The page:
Carry on: More kiosks at Auckland, A380 orders delayed and Iran’s big discounts
Two more airlines, American Airlines and Cathay Pacific, now have self-service check-in kiosks to ease congestion at Auckland Airport’s international terminal.
The airport’s general manager – aeronautical operations Judy Nicholl says the 45 battery-powered, movable kiosks can be readied for use by any participating airline.
Existing kiosks, such as those used by Air New Zealand, are in fixed positions.
“The kiosks are both mobile and fully-customisable, meaning we can put them out anywhere, and at any time, to meet customer demand,” she says.
“Upstairs in the international terminal we are currently expanding and upgrading our departure lounge and security processing to accommodate increasing passenger numbers.
“However, this mobile technology will help us to continue to manage the check-in process for passengers within our existing footprint.”
The kiosks each have a 12-hour rechargeable battery life and enable passengers to check in themselves, print boarding passes and bag tags and then just drop their bags off at the counter. See the kiosks in action here.
Auckland Airport is now handling more than 16 million passengers a year, diivided equally between domestic and international travellers.
Emirates delays A380 orders
End-of-year upheavals in the aviation world include major order cancellations and delays as well as Iran confirming huge purchases from Airbus and Boeing.
For the second time this year, Airbus is cutting production plans for its flagship A380 superjumbo after an agreement with Emirates to delay six deliveries planned for next year to 2018 and another six from 2018 to 2019.
In July, Airbus said it was cutting production to just 12 A380s a year starting in 2018, down from the 27 it built last year. It had planned to build around 20 of them next year.
Despite Emirates’ commitment to the large four-engined aircraft, their future looks in doubt long-term. Boeing has also had to cut production for its 747-8 jumbo jet owing to slack demand.
Delta Air Lines confirmed this week it would cancel an order for 18 B787 Dreamliners. Delta inherited the order via its 2008 merger with Northwest. The first of the 18 787s – initially ordered in 2005 – were due to arrive in 2008 but production delays pushed deliveries back by several years.
Meanwhile, Boeing has delivered the 500th Dreamliner, a 787-8, to Brazil’s Avianca. Since entering service in 2011, Boeing has sold the 787 to 48 operators, including Air New Zealand.
Iran earns big discounts
Airbus and Boeing have confirmed major orders from Iran to renew that country’s commercial fleets with the lifting of sanctions. Airbus has a firm contract for 100 aircraft to Iran Air, while Boeing has an order for 80 aircraft, also with Iran Air.
Iran has said it got the Boeing aircraft at haklf the $US16.6 billion list price billion. The Airbus order was said to be worth $US18-20 billion but Iran Air has said the contract wouldn’t exceed $US10 billion. Iran Air is also buying 20 ATR turbo-props for domestic services with options for another 20. ATR is co-owned by Airbus and Italy's Finmeccanica,.
A321 engine problems cause delays
Still on aircraft orders, Qatar Airways is in talks with Airbus to convert its order for up to 80 A320neos to the larger A321neo. Qatar has refused to accept four A320neos so far this year over performance issues with the aircraft's new-generation Pratt & Whitney GTF (geared turbofan) engines.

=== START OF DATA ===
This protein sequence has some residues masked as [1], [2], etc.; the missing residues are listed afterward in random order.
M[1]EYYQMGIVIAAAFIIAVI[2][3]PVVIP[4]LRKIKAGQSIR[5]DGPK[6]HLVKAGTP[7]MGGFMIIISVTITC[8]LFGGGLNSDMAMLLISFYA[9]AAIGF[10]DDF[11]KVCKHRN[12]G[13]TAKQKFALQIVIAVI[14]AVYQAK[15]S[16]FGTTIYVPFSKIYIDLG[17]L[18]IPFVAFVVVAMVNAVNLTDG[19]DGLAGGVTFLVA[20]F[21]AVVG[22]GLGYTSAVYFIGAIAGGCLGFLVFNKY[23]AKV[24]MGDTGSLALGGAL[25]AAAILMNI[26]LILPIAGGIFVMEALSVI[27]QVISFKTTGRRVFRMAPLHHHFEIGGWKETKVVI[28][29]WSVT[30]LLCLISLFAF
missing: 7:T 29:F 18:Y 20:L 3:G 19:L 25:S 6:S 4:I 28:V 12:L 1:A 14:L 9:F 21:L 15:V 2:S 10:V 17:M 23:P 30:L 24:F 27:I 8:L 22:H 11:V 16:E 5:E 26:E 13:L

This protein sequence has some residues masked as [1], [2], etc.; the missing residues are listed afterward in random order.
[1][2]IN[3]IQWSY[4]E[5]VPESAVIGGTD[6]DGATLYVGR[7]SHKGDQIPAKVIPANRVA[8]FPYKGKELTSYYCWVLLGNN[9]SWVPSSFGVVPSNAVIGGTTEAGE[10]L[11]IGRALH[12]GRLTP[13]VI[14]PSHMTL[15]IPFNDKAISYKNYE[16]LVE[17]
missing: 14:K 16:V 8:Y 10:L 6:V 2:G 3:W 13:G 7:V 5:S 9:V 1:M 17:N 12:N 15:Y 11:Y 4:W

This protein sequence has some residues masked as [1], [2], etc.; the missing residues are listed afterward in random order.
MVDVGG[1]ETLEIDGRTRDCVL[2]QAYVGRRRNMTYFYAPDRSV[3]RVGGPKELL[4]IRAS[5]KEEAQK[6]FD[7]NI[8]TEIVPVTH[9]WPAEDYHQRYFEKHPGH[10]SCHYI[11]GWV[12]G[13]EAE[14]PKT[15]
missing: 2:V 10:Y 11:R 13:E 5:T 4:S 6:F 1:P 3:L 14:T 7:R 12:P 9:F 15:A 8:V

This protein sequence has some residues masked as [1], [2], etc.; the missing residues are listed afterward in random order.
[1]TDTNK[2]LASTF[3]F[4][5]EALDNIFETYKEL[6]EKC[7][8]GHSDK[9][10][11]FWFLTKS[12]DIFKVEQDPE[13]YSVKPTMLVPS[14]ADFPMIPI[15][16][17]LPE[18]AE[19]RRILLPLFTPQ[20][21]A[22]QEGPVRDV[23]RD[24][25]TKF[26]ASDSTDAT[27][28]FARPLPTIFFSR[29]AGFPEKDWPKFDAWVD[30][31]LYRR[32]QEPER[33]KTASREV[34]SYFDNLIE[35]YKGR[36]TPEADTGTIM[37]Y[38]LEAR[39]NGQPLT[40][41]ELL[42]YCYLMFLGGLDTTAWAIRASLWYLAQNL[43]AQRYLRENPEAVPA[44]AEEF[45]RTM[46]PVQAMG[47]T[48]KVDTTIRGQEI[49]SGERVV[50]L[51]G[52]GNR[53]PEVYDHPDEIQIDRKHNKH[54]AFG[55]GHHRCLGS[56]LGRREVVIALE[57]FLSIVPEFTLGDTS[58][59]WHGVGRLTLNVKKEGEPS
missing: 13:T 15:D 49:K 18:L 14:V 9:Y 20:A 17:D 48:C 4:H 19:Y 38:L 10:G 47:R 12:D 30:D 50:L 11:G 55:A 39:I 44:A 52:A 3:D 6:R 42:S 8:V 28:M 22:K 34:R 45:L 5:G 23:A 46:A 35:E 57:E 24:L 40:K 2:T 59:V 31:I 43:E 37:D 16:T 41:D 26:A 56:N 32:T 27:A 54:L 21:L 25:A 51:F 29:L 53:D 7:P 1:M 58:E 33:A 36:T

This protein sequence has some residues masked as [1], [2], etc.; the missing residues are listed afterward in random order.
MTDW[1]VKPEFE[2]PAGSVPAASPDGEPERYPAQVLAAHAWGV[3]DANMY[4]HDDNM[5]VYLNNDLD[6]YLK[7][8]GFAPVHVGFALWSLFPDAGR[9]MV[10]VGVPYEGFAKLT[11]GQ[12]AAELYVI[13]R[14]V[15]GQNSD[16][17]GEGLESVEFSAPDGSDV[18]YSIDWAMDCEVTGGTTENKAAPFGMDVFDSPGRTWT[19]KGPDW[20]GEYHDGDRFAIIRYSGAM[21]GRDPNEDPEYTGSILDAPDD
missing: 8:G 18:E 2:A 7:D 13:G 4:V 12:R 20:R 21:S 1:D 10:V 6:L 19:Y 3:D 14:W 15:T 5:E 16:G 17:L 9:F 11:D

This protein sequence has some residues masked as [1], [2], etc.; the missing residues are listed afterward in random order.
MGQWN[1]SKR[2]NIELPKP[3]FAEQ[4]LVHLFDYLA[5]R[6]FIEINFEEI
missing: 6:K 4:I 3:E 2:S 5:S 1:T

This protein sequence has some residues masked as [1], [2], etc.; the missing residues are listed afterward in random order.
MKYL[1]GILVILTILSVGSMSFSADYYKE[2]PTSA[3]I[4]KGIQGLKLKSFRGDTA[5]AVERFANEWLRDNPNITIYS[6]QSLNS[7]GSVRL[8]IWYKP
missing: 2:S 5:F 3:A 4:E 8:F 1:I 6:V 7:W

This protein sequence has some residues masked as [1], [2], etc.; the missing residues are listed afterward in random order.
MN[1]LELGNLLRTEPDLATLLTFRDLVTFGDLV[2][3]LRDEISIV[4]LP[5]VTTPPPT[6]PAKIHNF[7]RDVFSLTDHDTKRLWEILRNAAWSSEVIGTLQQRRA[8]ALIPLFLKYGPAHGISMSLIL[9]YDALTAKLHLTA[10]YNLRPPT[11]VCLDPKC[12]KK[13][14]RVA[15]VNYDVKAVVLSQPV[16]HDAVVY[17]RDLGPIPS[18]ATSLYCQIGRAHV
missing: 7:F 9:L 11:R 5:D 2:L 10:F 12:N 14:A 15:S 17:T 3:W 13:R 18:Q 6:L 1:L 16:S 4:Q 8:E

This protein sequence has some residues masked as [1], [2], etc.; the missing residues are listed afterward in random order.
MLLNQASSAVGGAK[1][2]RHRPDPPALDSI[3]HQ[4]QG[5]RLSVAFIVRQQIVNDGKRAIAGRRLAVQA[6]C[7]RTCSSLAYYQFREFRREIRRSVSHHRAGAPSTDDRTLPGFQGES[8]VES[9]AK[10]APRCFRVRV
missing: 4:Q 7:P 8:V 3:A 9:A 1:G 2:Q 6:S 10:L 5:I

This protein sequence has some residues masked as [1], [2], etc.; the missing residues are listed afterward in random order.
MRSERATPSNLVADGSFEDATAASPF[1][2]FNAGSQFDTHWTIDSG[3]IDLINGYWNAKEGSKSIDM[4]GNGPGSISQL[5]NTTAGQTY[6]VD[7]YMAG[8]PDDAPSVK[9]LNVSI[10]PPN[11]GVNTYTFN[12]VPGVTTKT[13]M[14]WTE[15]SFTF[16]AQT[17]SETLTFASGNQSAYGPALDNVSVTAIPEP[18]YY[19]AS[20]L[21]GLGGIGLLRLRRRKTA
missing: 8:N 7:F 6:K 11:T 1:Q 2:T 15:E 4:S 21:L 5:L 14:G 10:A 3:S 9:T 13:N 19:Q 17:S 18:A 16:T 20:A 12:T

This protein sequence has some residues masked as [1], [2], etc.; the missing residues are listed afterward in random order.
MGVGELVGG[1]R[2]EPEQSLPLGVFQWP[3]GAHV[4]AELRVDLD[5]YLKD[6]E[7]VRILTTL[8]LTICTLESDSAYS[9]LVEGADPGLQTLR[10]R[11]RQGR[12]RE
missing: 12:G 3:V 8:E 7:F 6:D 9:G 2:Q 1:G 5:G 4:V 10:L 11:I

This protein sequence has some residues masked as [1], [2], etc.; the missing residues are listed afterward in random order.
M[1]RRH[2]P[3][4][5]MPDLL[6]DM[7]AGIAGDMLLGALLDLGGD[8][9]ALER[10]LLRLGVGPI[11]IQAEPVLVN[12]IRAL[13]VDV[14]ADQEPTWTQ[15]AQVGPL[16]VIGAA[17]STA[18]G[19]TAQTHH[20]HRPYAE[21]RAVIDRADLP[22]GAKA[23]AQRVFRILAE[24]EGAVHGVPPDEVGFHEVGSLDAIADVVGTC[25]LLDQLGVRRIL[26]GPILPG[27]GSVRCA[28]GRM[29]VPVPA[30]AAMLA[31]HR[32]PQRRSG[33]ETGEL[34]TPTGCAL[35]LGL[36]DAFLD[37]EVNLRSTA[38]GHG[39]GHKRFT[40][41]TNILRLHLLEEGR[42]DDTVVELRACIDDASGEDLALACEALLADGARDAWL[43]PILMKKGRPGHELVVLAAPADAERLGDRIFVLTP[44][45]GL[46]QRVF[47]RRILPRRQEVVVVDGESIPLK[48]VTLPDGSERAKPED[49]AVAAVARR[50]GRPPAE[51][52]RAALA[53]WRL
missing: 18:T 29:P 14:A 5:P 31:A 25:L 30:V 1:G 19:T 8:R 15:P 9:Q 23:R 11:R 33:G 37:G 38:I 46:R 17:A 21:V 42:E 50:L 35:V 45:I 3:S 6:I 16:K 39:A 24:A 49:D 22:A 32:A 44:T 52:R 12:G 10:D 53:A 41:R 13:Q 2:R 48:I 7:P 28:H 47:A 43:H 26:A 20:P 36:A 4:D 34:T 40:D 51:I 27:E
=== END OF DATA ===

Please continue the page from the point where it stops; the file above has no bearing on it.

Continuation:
Hawaiian Airlines has coincidentally announced a three-month delay on a delivery of its A321neos, now expected in the final quarter of 2017. The delay is also linked to delivery problems with the GTF engines, which require extra time for cooling before restarting under some circumstances.
Some versions of the A321 now come equipped with rival CFM’s LEAP-1A engines. CFM is a joint venture of General Electric and Safran of France (SAF.PA), expected to reach customers in early 2017.
Lufthansa receives first A350 aircraft
The Lufthansa Group has taken delivery of the first of its 25 Airbus A350-900s on order. The A350s will initially be used on long-haul routes from Munich to Delhi and to Boston. The aircraft are equipped with Lufthansa’s latest cabin products including new seats, an all-new inflight entertainment system and, for the first time, inflight connectivity. Airbus has recorded a total of 810 firm orders for the A350 XWB from 43 airlines.
Qantas-Air Niugini expand codeshare
Qantas Airways and Air Niugini have expanded their codeshare partnership, after securing regulatory approval for the recently revised operation between Australia and Papua New Guinea. New codeshare routes are Brisbane-Melbourne, Brisbane-Perth, Brisbane-Port Moresby, Sydney-Melbourne and Sydney-Perth, operated by Qantas; and Port Moresby-Brisbane and Port Moresby-Sydney, operated by Air Niugini.
Route news of the week
Air New Zealand will expand Auckland-Denpasar (Bali) service with a third weekly flight on Tuesdays from June 27 to July 29 and September 17-October 14, 2017 using a Boeing 787-9. Jetstar will cease its Wellington-Melbourne route from March 1, citing lack of deamnd. Thai AirAsia X has ceased its Bangkok Don Mueang-Tehran Imam Khoemini route. The three times weekly service to Iran was introduced on June 22 using an A330-300 aircraft. Thai AirAsiaX is also ending its three-times-weekly Bangkok Don Mueang-Muscat route on January 14. Cathay Pacific will end its Hong Kong-Riyadh service on March 4. This route is operated four times a week using A330-300 aircraft.